by Dennis Crouch
The Supreme Court held oral arguments on March 21, 2023 in the international trademark case of Abitron Austria GmbH v. Hetronic International, Inc. and will be holding arguments on March 22, 2023 in the whisky dog toy trademark case of Jack Daniel’s Property v. VIP Products.
Abitron was formerly the international distributor for Hetronic radio-remote-control products used largely for heavy machinery. Hetronic products have a distinctive yellow-black coloring pattern. At some point, Abitron began selling a competing product using the same pattern and same product names. (Image above). Hetronic sued and won a $90 million judgment based upon willful trademark infringement and goodwill injury. Hetronic also won on a contract claim, but contract law would not support this disgorgement remedy.
The $90 million award reflected the entire gross revenue of Abitron’s knockoff sales, 97% of those sales were outside of the USA. As Abitron wrote in it its brief: these “were sales in foreign countries, by foreign sellers, to foreign customers, for use in foreign countries, that never reached the United States or confused U.S. consumers.” Of course, this foreign anaphora omits a key domestic conclusion: the harm was directed to the USA and felt in the USA by the TM owner. Of course, the leading justifications for TM law are tied to customer harm, and we only assign rights to the business unit because it quickly solves a collective action problem. In that framework, any harm caused by Abitron is also felt abroad — with confusion of its non-us customers.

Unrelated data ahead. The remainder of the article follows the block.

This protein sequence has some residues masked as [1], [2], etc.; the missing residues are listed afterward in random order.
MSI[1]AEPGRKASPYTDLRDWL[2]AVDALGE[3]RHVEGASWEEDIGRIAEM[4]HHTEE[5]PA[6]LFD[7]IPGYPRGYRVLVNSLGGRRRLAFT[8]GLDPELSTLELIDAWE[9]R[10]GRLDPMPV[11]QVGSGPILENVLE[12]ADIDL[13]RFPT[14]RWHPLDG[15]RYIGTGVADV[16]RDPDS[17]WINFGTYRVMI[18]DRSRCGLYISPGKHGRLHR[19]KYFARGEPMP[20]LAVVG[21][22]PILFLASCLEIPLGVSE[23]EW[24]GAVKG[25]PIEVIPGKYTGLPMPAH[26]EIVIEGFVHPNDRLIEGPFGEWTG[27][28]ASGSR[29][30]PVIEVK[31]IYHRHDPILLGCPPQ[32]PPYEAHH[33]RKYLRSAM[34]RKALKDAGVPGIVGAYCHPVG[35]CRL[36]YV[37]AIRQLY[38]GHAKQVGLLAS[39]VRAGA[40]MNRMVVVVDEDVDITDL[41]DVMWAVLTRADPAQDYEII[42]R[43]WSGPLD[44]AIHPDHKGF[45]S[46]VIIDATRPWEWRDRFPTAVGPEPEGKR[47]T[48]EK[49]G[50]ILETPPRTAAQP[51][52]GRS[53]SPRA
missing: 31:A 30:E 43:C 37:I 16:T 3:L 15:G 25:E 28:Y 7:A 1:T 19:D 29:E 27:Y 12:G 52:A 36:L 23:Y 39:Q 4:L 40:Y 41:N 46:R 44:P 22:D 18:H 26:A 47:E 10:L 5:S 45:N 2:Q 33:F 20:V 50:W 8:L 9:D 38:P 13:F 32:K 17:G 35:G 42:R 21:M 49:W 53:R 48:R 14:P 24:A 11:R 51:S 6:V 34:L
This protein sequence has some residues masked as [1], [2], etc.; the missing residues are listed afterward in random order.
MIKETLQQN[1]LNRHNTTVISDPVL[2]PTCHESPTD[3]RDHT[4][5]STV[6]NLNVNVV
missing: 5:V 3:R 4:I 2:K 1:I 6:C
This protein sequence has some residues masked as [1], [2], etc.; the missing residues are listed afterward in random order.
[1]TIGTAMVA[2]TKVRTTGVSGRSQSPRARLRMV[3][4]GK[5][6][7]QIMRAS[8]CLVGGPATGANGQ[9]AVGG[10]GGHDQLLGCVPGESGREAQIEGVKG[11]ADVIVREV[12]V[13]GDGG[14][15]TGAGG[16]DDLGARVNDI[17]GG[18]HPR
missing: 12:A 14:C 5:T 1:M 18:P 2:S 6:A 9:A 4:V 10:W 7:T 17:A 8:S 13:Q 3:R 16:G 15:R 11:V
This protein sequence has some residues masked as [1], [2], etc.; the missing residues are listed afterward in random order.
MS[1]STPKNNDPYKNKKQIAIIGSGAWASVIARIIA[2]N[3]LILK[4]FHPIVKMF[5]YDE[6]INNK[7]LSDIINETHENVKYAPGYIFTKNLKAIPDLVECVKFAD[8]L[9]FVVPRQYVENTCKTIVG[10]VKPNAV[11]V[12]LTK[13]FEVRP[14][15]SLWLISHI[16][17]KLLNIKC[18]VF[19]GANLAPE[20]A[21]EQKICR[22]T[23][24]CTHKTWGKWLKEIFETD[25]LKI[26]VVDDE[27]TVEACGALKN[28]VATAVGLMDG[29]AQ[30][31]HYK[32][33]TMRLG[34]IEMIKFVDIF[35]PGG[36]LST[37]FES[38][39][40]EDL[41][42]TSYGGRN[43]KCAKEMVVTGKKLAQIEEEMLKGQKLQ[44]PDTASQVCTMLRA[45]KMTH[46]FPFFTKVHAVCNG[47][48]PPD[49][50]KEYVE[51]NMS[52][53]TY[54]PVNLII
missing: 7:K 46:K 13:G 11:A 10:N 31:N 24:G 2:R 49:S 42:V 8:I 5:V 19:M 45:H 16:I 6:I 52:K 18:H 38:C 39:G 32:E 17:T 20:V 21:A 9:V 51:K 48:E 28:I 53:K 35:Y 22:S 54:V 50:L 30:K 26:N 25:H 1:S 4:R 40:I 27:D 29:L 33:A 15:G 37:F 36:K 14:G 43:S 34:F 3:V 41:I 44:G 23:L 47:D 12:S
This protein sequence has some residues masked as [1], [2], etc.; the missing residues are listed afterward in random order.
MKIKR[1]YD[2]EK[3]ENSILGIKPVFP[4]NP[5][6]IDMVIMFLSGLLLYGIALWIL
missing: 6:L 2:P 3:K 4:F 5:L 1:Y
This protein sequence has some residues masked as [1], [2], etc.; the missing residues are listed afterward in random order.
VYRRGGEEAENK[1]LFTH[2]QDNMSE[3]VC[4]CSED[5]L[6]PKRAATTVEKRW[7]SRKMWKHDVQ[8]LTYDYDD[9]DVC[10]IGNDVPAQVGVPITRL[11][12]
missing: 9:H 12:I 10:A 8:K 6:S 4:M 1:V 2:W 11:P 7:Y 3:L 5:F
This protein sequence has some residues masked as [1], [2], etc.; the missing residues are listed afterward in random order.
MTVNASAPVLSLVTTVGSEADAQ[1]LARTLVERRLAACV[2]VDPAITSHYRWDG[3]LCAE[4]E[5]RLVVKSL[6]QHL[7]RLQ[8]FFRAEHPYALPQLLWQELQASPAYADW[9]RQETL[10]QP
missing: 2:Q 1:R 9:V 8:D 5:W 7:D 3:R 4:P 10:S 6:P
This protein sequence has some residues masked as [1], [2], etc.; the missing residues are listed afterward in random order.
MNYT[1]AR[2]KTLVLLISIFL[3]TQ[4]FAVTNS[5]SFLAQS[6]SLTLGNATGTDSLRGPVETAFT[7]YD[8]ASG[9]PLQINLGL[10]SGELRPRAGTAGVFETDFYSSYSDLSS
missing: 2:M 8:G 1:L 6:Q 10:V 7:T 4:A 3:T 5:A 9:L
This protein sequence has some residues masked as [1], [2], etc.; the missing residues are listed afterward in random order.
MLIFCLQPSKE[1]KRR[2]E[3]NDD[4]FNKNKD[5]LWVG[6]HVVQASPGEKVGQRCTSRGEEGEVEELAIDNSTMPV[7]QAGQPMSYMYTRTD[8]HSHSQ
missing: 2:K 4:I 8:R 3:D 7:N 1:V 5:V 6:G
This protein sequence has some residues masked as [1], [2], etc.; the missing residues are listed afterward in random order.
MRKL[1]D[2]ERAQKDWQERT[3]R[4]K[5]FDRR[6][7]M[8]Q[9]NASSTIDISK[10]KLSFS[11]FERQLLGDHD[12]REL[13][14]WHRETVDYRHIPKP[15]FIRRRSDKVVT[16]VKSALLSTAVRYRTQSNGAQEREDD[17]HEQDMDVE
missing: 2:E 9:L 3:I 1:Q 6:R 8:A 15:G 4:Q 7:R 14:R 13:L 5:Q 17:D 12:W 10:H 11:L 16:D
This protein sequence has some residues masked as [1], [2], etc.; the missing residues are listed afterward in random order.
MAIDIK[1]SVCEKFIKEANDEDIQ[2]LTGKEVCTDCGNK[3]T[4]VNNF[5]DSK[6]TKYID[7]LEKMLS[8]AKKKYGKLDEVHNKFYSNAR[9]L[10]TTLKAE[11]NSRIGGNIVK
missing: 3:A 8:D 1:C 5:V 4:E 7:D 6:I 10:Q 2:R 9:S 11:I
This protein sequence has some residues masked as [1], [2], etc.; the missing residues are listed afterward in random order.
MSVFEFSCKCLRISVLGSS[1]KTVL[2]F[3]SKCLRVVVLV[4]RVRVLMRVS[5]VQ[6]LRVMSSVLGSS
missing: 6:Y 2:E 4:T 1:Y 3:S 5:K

On appeal, the 10th Circuit sided with Hetronic and confirmed the award. The U.S. Supreme Court then granted certiorari on the following question:
Whether the court of appeals erred in applying the Lanham Act extraterritorially to petitioners’ foreign sales, including purely foreign sales that never reached the United States or confused U.S. consumers.
Petition. At oral arguments, Lucas Walker (MoloLamken and former Gorsuch clerk) argued on behalf of the adjudged infringer; Matthew Hellman (Jenner & Block and former Souter clerk) argued on the other side; and Masha Hansford (SG’s office) largely sided with petitioner.
Although U.S. law is generally thought to not apply extraterritorially, trademark law has had a somewhat different path triggered by the Court’s decision in Steele v. Bulova Watch Co., 344 U.S. 280 (1952), which allowed for collection of damages for foreign infringement. Petitioners here both distinguish Steele and suggest that it could be overruled.
In my view, this level of extraterritorial application creates a sovereignty conflict, with the USA extending its reach unduly into the realm covered by trademark and competition laws of other nations. Sovereignty principles recognize the independence of each nation and are built upon principles of non-interference — that nations should not interfere with the internal affairs of other nations. This is a situation that calls for the court to exercise comity and abstain from extending its reach absent a clear statement and authorization from Congress. Rather, if a trademark holder wants to sue for confusing sales made in Europe, Europe is the location where the parties should deal with the issue.